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Lily Dale (1996) Online

Lily Dale (1996) Online
Original Title :
Lily Dale
Genre :
Movie / Drama
Year :
Directror :
Peter Masterson
Cast :
Mary Stuart Masterson,Sam Shepard,Stockard Channing
Writer :
Horton Foote,Horton Foote
Type :
Time :
1h 38min
Rating :
Lily Dale (1996) Online

The story takes place in 1910, texas. 19-year-old Horace Robedaux is invited by his mother (Corella Davenport) to visit her and his little sister (Lily Dale) in Houston. Horace's father died of alcoholism when he was 12 and Corella has been married to a railroad worker (Pete Davenport) for seven years. Pete let Corella bring along Lily Dale but refused to accept Horrace. Tension built up between Pete and Horace as Pete's trip to Atlanta cut short and Horace was seriously ill when he got there.
Complete credited cast:
Mary Stuart Masterson Mary Stuart Masterson - Lily Dale
Sam Shepard Sam Shepard - Pete Davenport
Stockard Channing Stockard Channing - Corella
Tim Guinee Tim Guinee - Horace Robedaux
John Slattery John Slattery - Will Kidder
Jean Stapleton Jean Stapleton - Mrs. Coons
Sean Hennigan Sean Hennigan - Card Player
Chamblee Ferguson Chamblee Ferguson - Drummer
Elbert Lewis Elbert Lewis - Vegetable Vendor
Johnathan Bren Johnathan Bren - Trio Singer
Brent Anderson Brent Anderson - Trio Singer
Mark Walters Mark Walters - Uncle Albert
Angee Hughes Angee Hughes - Mrs. Westheimer
John Hussey John Hussey - Mr. Westheimer
Horton Foote Horton Foote - Old Horace (voice)

User reviews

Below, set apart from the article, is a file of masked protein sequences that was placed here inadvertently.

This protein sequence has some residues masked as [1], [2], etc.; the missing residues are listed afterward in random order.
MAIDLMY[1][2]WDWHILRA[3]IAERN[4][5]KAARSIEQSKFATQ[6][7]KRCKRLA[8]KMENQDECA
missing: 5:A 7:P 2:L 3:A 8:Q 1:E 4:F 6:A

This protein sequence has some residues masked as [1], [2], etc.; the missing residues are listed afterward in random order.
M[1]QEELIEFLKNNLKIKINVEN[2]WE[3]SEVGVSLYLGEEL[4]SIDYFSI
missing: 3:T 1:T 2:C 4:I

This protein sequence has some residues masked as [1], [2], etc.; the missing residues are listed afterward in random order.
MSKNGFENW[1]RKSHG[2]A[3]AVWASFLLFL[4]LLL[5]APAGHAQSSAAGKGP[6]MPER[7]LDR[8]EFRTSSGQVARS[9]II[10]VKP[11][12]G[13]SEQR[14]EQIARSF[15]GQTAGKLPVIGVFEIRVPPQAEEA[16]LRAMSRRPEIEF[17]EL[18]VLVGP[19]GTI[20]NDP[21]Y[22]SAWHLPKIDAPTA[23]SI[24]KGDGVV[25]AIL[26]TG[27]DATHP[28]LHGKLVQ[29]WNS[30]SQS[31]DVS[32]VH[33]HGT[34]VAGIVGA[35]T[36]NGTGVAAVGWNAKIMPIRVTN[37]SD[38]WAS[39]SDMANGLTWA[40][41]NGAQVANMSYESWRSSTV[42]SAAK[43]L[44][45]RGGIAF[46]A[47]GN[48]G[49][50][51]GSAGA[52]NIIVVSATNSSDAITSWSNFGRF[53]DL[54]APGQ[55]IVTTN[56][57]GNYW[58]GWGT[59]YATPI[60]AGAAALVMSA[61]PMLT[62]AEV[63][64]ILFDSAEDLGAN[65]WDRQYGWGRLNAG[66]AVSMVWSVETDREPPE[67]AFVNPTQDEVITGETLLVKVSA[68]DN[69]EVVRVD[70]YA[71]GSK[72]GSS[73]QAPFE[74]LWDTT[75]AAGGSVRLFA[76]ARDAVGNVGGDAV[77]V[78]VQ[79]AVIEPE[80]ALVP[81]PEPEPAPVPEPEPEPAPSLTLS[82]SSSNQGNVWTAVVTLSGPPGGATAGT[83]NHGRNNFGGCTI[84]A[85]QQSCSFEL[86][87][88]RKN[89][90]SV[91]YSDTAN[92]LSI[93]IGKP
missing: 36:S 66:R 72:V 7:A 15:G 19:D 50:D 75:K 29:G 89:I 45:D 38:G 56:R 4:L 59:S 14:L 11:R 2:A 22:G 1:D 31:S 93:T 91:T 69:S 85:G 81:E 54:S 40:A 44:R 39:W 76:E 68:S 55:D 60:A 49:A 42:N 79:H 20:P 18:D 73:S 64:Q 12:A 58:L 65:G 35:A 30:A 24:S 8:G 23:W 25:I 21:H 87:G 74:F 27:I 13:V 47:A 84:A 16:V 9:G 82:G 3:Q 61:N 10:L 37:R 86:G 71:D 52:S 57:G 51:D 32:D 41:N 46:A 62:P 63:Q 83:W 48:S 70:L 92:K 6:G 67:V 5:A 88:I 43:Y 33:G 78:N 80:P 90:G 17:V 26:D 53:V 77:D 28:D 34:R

I caught this T.V. movie the other night and was deeply moved by the story of the young boy, Horace, who is cut out of his family "fortunes" when his mother remarries after his father, a drunkard, fades from their lives. His step-father sends him to work in a dry goods store in a distant town at the age of 12, justifying his rejection of the boy by boasting of how he was supporting his entire family when he was exactly the same age. He clearly favors his wife and step-daughter, who remain with him and benefit from the material fortune that his steady paycheck as a railroad man at the turn of the century can bring...The story underscores the narrow choices women had a long time ago--the mother must sacrifice her son in order that she and her daughter survive and thrive. Yet her marriage to Mr. Davenport is not a marriage of convenience altogether; there is affection between them. It is only in this one area of his life that Mr. Davenport is completely unreasonable--he feels threatened by the vulnerability of his new wife's son, who is the same age he was when his father died and he had to go to work to support his entire family. He is repelled by the boy and sends him away, not even allowing him to spend the night in the house when his mother asks him to travel to visit. Stockard Channing does a wonderful job playing a woman walking the line between wishing to please her second husband and wishing desperately to reach out to her only son. She takes risks and strives to maintain her dignity in the face of a situation which is hell itself--sheer insanity...Those among contemporary audiences lucky enough never to have experienced the type of persecution Horace undergoes may find it difficult to believe that Mr. Davenport could be so unreasonable. Personally, I found it totally plausible. This movie does what great literature does--reminds one that one is not alone. After my mother's death the dynamics of my family changed completely and things were done to people, not only myself, that she would never abide were she alive. If someone cannot relate to this plot, it is more likely to be a reflection of the fact that they have lived an extremely protected life and have little imagination than it is any flaw in the movie or the play it was based on. The writing is superb and the leading roles are played by seasoned actors and actresses whose work is solid as a rock. Jean Stapleton has a delightful cameo at the beginning and end of the movie. Ms. Masterson has a challenging role as Horace's sister, Lily Dale, who is a nervous, narcissistic girl who is basically good hearted. She is a very complex character for and Ms. Masterson has to go through a transformation in the course of the film; she accomplishes a wide range of emotional affects in a short amount of time. I was very impressed by the way she pulled it off and thought she did a fabulous job...Lily Dale is a period piece and the setting and costumes are exquisite; they create a real sense of another time and place and what daily life at the turn of the century was like for some people. At the same time, the basic theme of the film--injustice within families--is a timeless one. At any rate, seeing the movie reignited my interest in Mr. Foote's work; I had read a number of his plays in my 20's when I was an actress in New York. Now I should like to read his entire body of work. I highly recommend this movie.